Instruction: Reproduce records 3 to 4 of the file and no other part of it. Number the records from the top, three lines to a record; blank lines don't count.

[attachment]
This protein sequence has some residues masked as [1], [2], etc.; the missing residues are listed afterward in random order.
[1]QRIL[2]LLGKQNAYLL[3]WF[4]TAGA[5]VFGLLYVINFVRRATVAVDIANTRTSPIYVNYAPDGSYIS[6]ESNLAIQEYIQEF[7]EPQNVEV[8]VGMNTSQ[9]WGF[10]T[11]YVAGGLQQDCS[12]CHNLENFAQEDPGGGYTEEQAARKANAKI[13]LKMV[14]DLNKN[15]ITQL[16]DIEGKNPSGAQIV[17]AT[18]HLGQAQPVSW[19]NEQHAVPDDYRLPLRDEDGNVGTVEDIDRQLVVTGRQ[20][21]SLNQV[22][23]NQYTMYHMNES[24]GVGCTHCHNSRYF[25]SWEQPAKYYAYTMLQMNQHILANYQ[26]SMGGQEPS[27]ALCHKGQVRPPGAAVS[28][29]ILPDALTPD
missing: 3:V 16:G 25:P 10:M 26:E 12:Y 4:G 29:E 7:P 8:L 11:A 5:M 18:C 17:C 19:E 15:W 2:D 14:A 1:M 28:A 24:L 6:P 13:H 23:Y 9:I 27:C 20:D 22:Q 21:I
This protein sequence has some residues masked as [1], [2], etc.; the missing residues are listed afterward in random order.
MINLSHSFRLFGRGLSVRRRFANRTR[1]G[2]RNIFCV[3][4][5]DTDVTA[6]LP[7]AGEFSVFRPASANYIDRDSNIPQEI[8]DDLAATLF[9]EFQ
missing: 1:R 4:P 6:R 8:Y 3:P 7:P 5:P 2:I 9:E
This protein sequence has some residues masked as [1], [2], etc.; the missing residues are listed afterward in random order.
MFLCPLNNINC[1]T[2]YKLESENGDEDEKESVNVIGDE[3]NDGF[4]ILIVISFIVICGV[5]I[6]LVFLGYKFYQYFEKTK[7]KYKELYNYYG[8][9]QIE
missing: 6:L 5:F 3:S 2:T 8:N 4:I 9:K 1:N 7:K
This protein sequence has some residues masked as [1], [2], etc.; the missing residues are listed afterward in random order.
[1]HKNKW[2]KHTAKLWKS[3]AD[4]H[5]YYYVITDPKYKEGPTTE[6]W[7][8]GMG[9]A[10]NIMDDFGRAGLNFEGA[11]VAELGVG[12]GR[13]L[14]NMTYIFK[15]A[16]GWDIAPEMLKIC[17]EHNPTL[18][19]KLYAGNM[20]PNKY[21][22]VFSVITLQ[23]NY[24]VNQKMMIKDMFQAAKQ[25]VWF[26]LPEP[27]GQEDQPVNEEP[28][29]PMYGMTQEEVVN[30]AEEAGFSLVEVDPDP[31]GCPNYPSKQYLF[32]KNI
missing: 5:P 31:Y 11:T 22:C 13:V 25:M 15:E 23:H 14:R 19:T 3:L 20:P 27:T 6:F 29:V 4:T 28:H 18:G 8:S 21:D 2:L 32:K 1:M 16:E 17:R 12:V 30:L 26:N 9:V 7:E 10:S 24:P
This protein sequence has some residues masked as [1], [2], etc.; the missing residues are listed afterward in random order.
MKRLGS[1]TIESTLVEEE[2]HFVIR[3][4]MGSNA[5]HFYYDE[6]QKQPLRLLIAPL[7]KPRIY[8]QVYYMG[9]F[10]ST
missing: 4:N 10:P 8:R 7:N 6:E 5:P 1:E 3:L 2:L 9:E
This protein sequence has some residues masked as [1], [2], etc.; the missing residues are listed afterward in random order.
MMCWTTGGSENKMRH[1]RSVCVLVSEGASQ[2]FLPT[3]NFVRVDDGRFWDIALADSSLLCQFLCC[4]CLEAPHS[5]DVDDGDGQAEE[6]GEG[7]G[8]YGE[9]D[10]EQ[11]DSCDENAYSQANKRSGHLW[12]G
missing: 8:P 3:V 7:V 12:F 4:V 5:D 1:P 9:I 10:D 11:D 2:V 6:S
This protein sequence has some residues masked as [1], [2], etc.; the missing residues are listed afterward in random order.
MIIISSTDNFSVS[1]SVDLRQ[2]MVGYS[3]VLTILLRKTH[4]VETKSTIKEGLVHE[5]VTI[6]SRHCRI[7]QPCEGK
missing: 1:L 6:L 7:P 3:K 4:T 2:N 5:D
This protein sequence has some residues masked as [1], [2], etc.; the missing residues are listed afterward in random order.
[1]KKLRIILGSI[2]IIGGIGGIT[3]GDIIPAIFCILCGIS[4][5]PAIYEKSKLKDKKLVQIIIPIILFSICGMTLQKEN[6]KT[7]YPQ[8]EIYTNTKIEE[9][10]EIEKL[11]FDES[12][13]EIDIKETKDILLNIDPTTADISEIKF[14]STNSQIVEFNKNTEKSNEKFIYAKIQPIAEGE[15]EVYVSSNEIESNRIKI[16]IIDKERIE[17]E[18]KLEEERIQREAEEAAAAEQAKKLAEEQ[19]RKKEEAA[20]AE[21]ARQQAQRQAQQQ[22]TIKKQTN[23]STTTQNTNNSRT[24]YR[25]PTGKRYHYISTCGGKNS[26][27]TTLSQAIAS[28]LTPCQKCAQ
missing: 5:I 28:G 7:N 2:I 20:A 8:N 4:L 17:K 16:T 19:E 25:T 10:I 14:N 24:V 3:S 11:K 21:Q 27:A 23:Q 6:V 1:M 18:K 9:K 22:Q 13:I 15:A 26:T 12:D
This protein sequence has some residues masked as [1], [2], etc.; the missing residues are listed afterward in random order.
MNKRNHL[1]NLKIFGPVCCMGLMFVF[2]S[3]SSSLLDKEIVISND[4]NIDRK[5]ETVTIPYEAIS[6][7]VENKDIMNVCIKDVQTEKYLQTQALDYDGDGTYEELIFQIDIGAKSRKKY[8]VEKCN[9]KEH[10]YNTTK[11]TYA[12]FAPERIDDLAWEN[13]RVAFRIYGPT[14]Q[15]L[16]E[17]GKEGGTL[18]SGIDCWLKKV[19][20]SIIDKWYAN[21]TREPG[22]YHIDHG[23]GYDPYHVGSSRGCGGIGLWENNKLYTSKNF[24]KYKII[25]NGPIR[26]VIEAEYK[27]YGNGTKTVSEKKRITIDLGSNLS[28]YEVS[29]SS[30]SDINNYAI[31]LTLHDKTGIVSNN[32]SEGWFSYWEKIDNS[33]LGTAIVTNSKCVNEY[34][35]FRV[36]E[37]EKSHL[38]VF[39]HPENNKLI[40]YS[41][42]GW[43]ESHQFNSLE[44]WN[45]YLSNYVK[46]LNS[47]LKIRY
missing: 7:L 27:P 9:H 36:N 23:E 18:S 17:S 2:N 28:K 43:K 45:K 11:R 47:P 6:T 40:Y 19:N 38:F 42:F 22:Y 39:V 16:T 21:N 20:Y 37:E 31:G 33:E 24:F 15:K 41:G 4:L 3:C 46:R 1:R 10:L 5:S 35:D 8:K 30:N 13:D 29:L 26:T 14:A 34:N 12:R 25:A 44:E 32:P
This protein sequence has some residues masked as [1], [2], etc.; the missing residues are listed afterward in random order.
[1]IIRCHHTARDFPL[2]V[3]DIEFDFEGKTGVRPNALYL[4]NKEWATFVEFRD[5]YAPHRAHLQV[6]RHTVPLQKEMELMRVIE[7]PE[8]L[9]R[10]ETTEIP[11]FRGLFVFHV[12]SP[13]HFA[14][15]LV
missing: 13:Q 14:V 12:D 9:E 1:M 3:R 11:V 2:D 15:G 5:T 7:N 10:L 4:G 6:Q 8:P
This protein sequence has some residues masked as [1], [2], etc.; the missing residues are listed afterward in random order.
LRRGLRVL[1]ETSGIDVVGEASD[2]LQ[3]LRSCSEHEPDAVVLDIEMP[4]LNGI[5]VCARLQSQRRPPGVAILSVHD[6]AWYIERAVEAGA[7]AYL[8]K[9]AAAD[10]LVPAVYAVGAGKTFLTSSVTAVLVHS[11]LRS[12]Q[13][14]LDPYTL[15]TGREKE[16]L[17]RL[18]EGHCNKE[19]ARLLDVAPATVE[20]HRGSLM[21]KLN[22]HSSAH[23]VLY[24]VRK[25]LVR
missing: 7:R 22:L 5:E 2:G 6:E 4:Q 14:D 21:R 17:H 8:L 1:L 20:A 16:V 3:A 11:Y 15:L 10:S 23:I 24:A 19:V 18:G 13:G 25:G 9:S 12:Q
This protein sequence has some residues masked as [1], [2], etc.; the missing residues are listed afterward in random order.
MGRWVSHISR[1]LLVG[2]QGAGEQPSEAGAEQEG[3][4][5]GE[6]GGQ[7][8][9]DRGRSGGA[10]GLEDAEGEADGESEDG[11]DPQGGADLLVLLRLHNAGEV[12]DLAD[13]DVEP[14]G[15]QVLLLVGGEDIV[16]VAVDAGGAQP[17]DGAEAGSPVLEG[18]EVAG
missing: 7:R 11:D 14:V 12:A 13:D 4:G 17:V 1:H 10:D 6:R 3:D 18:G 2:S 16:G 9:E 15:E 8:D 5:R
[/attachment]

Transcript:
This protein sequence has some residues masked as [1], [2], etc.; the missing residues are listed afterward in random order.
MFLCPLNNINC[1]T[2]YKLESENGDEDEKESVNVIGDE[3]NDGF[4]ILIVISFIVICGV[5]I[6]LVFLGYKFYQYFEKTK[7]KYKELYNYYG[8][9]QIE
missing: 6:L 5:F 3:S 2:T 8:N 4:I 9:K 1:N 7:K
This protein sequence has some residues masked as [1], [2], etc.; the missing residues are listed afterward in random order.
[1]HKNKW[2]KHTAKLWKS[3]AD[4]H[5]YYYVITDPKYKEGPTTE[6]W[7][8]GMG[9]A[10]NIMDDFGRAGLNFEGA[11]VAELGVG[12]GR[13]L[14]NMTYIFK[15]A[16]GWDIAPEMLKIC[17]EHNPTL[18][19]KLYAGNM[20]PNKY[21][22]VFSVITLQ[23]NY[24]VNQKMMIKDMFQAAKQ[25]VWF[26]LPEP[27]GQEDQPVNEEP[28][29]PMYGMTQEEVVN[30]AEEAGFSLVEVDPDP[31]GCPNYPSKQYLF[32]KNI
missing: 5:P 31:Y 11:T 22:C 13:V 25:M 15:E 23:H 14:R 19:T 3:L 20:P 27:T 6:F 29:V 4:T 28:H 18:G 8:S 21:D 2:L 32:K 1:M 16:E 17:R 12:V 30:L 26:N 9:V 7:E 10:S 24:P